Rio Grande wild turkey are a prominent game bird species in the state of Texas, however, since the 1970’s, turkey numbers in Texas have been declining steadily. Although the cause for the decline has not been determined, it is believed that poor nesting success and poult survival due to factors such as land fragmentation could be contributing factors. The blogpost “Habitat Fragmentation Part 1: Patch Size and Connectivity”by James Cash can give you more information about fragmentation and its consequences. Nesting season for Rio Grande wild turkey runs from March to late April, and as stated before, it is imperative that any and all land management near a nesting site for a ground dwelling bird be completed well in advance of the nesting season. Prescribed fire is a useful tool in brush management, and could benefit turkey nesting if conducted early enough to allow plants to re-establish for nesting season. Turkey hens prefer ground vegetation to be at least 20–26 inches tall to conceal their nests from predators (Texas A&M AgriLife Extension’s Wildlife and Fisheries Unit. “Managing Eastern Wild Turkey Nesting and Brooding Cover in Post Oak Woodlands”). Proper management of the habitat prior to nesting season can lead to increased nest success rates, and in turn increase the population size of turkeys in your area. Even the slightest amount of disturbance on a turkey nest site can “bump” the hen off of the nest, leading to potential re-nesting which seldom achieves as high of a success rate (Texas A&M AgriLife Extension’s Wildlife and Fisheries Unit. “Nesting Requirements and Management for Eastern Wild Turkey”).

Prescribed fire is a useful brush management tool when used properly.

Land Management Recommendations

When managing habitat on your lands, there are many factors that must be considered before implementing various management practices. Different species on your property require different conditions to survive, and if done properly, multiple species can be managed for rather than just one singular species. For instance, quail nest sites and turkey nest sites require different amounts of cover, and the dispersion between nests is much different. More information on managing turkey nest sites can be found in the video “Managing Eastern Wild Turkey Nesting and Brooding Cover in Post Oak Woodlands” produced by Texas A&M AgriLife Extension’s Wildlife and Fisheries Unit. For information regarding quail habitat management, Texas A&M AgriLife Extension’s Wildlife and Fisheries Unit produced the video “Brush Sculpting to Improve Quail Habitat”. A good rule of thumb when considering the proper time after nesting season to mow or hay your pastures would be to wait until after July 1st for turkey habitat. Winter and early spring habitat management would be best for quail habitat in this regard. It is also recommended that mowing be done in strips or blocks that are hundreds of feet from the forest edge, rather than mowing the entire pasture, giving ground dwelling birds a place to escape predation.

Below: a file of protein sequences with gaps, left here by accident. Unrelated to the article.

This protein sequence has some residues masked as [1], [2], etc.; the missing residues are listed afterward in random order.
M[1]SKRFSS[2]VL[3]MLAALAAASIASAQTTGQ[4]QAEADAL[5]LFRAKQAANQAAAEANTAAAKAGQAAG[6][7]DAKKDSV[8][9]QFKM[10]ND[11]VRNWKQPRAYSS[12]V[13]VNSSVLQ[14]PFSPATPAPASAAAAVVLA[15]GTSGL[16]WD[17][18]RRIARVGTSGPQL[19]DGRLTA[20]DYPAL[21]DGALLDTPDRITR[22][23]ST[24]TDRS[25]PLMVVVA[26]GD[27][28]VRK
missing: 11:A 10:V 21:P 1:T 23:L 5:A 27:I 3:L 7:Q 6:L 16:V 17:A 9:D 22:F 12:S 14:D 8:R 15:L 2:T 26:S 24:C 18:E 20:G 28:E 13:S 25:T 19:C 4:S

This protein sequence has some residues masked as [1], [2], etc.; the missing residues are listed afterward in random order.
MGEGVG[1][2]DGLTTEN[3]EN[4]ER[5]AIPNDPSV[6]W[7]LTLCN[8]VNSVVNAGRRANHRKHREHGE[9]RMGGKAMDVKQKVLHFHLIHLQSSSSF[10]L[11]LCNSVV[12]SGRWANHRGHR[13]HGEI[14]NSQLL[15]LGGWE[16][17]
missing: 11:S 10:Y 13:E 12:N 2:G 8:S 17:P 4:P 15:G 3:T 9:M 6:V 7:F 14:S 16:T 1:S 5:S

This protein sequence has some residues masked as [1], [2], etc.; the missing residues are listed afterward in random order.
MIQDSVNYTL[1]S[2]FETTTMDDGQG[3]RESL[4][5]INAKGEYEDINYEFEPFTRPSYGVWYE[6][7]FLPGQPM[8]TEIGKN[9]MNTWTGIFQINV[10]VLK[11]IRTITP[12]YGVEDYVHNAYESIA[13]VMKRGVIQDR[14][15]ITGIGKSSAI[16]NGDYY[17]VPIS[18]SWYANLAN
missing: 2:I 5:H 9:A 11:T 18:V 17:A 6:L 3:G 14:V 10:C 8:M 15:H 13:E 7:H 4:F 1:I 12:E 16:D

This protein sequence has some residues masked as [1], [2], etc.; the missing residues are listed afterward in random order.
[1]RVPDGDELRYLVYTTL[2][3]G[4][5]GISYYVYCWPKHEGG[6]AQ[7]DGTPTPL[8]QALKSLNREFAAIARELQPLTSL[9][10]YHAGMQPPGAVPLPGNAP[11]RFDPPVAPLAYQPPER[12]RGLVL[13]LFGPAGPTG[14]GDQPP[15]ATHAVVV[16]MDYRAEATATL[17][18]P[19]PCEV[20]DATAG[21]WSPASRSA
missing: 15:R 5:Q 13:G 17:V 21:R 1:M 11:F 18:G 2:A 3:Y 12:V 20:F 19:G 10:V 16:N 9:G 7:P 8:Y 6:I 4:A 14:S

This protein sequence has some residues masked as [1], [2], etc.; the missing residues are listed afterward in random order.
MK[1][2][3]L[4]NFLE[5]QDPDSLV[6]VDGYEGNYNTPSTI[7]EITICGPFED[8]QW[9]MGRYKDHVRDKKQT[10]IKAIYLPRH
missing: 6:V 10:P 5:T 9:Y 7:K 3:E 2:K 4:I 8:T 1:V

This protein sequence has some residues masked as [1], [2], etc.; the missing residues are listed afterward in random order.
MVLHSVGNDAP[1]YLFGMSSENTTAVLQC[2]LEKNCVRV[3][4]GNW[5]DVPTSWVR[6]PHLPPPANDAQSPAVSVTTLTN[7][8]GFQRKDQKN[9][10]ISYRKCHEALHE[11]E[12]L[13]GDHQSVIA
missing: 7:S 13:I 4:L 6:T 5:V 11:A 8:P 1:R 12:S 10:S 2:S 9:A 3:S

Funding support provided by the Reversing the Quail Decline Initiative and the Upland Game Bird Stamp Fund, based on a collaborative effort by Texas Parks and Wildlife Department and the Texas A&M AgriLife Extension Service.

Citations:

  1. Hernández, Fidel., Markus J. Peterson. 2007. Northern Bobwhite Ecology and Life History. Pages 46–47 in Leonard A. Brennan, editor, Texas Quails: Ecology and Management. College Station: Texas A&M University Press.
  2. Texas A&M AgriLife Extension’s Wildlife and Fisheries Unit. “Managing Eastern Wild Turkey Nesting and Brooding Cover in Post Oak Woodlands”. Online Video Clip. YouTube. 30 Sept. 2014. Web. 28 May 2015.
  3. Texas A&M AgriLife Extension’s Wildlife and Fisheries Unit. “Nesting Requirements and Management for Eastern Wild Turkey”. Online Video Clip. YouTube. 29 Sept. 2014. Web. 28 May 2015.
  4. Texas A&M AgriLife Extension’s Wildlife and Fisheries Unit. “Shredding/Mowing for Wildlife Management in Texas”. Online Video Clip. YouTube. 29 July 2013. Web. 28 May 2015.